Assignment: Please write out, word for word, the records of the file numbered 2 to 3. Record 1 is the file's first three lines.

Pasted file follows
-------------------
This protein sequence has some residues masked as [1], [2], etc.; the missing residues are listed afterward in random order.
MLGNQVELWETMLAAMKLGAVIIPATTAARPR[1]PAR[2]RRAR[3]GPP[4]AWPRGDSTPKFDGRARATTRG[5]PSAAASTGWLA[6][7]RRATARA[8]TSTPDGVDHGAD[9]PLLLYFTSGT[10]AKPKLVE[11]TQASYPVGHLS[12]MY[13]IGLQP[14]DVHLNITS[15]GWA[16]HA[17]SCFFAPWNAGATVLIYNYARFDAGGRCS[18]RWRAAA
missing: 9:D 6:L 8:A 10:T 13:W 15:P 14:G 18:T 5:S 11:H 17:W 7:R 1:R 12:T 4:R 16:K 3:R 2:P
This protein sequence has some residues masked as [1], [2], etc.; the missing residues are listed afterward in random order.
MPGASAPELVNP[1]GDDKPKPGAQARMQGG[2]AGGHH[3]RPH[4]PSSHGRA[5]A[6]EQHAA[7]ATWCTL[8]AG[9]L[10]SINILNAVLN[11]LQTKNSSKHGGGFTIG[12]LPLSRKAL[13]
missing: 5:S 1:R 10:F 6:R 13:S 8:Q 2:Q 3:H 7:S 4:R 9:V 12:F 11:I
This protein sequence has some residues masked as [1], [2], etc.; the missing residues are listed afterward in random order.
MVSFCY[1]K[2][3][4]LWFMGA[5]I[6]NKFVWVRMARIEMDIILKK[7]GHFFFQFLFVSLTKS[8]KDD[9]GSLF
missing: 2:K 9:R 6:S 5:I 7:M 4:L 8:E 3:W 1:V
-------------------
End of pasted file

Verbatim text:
This protein sequence has some residues masked as [1], [2], etc.; the missing residues are listed afterward in random order.
MPGASAPELVNP[1]GDDKPKPGAQARMQGG[2]AGGHH[3]RPH[4]PSSHGRA[5]A[6]EQHAA[7]ATWCTL[8]AG[9]L[10]SINILNAVLN[11]LQTKNSSKHGGGFTIG[12]LPLSRKAL[13]
missing: 5:S 1:R 10:F 6:R 13:S 8:Q 2:Q 3:H 7:S 4:R 9:V 12:F 11:I
This protein sequence has some residues masked as [1], [2], etc.; the missing residues are listed afterward in random order.
MVSFCY[1]K[2][3][4]LWFMGA[5]I[6]NKFVWVRMARIEMDIILKK[7]GHFFFQFLFVSLTKS[8]KDD[9]GSLF
missing: 2:K 9:R 6:S 5:I 7:M 4:L 8:E 3:W 1:V